New Cheaper Storage Clouds Forming
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While two startups are targeting the cloud for rolling out extremely cheap storage platforms, they're using different technologies to make it happen.
Parascale's software turns commodity Linux servers into online storage nodes costing less than a piece of Bazooka gum these days -- about 25 to 50 cents per gigabyte. The four-year-old Cupertino, Calif.-based software developer just completed its first round of venture funding of $11.3 million.
One-year-old Nirvanix is re-inventing the tenured storage service provider (SSP) model as an online storage delivery network (SDN) -- a unified, interconnected global platform of storage nodes costing 25 cents per gigabyte. Intel is a major investor in the company's $18 million capital fund.
One reason is that Nirvanix isn't looking to add backup capabilities like Mozy does, or hit the consumer market that Amazon targets, Edgard Capdevielle, vice president of business development, told InternetNews.com.
"When you go to the cloud you're facing delay in data transmission and latency and that's why we don't house SAN data. We're looking to house the preserved data where access delays won't be an issue," Capdevielle told InternetNews.com.
Google and Amazon, according to Parascale's CEO Saja Krishnan, provide different solutions when it comes to single file performance requirements -- a requirement the technology is not looking to provide.
"We are not the panacea for everything storage. Some solutions are suitable for transactional or engineering files and different access needs. That's not us," Krishnan told InternetNews.com.
Yet market entrance could still pose some challenges for new players.
While economics is a compelling reason to reach for the cloud, some enterprises are still concerned about handing off data.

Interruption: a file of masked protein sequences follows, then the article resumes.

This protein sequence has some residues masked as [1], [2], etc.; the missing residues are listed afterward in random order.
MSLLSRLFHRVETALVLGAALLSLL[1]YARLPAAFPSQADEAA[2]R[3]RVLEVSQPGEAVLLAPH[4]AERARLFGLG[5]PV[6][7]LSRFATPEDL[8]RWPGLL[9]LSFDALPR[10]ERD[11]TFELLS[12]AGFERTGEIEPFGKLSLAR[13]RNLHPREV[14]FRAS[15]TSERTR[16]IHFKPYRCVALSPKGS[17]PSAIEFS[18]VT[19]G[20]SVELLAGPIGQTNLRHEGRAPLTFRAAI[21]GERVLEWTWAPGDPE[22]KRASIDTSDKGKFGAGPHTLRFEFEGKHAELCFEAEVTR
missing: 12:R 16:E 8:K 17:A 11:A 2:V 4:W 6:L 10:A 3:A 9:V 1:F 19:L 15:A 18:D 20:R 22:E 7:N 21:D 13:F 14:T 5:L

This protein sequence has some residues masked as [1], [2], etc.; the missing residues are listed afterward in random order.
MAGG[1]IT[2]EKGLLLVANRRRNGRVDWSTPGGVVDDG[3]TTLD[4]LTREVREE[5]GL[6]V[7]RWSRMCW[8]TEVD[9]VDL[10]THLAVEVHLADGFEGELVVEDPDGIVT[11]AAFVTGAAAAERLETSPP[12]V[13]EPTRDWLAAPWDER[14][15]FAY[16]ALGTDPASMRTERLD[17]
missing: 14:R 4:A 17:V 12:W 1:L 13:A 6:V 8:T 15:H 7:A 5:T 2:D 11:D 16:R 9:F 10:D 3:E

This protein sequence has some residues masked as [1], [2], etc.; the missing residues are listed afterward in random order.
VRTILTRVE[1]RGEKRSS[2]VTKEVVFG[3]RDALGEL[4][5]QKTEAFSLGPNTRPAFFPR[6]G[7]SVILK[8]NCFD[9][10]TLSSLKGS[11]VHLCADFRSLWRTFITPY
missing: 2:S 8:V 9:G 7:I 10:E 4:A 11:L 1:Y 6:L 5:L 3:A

After all that was a primary reason Google acquired Postini this year. Postini software encrypts, archives and enforces policies for e-mail, instant messaging and other Web-based communications.
Parascale doesn't see security concerns by customers as any hindrance given its technology approach. Its Paracale Cloud Storage NAS system is built on the Linux XFS file system, Linux OX and the TCP/IP networking protocol stack and lets users build their own cloud environment. Currently in limited trials, the software should hit market within a few months.
"Different storage systems solve different problems," said Krishnan. "We're solving the data content issue. We're making this kind of content storage inexpensive and in changing the economics we believe we can bring about new industries," he added.
One example is in the area of genomic research and human body scans. Such scans run about $5,000 due in large part to the storage costs attached, said Krishnan.
By lowering the storage price, the human genome industry can decrease the scan cost, which could ignite user adoption as well as research for new scanning options by companies, he said.
While Nirvanix's Capdevielle doesn't see his SDN platform spurring new industries of commerce, he's confidant lower storage costs can spur better storage and business efficiencies.
"We're not getting in the middle between Oracle and data storage, but in the middle of the human and the data storage," he added. One example is social networking sites, where users aren't impacted by a millisecond delay in loading of photos and content, he explained. But the same delay would cause havoc with heavy database transactional systems.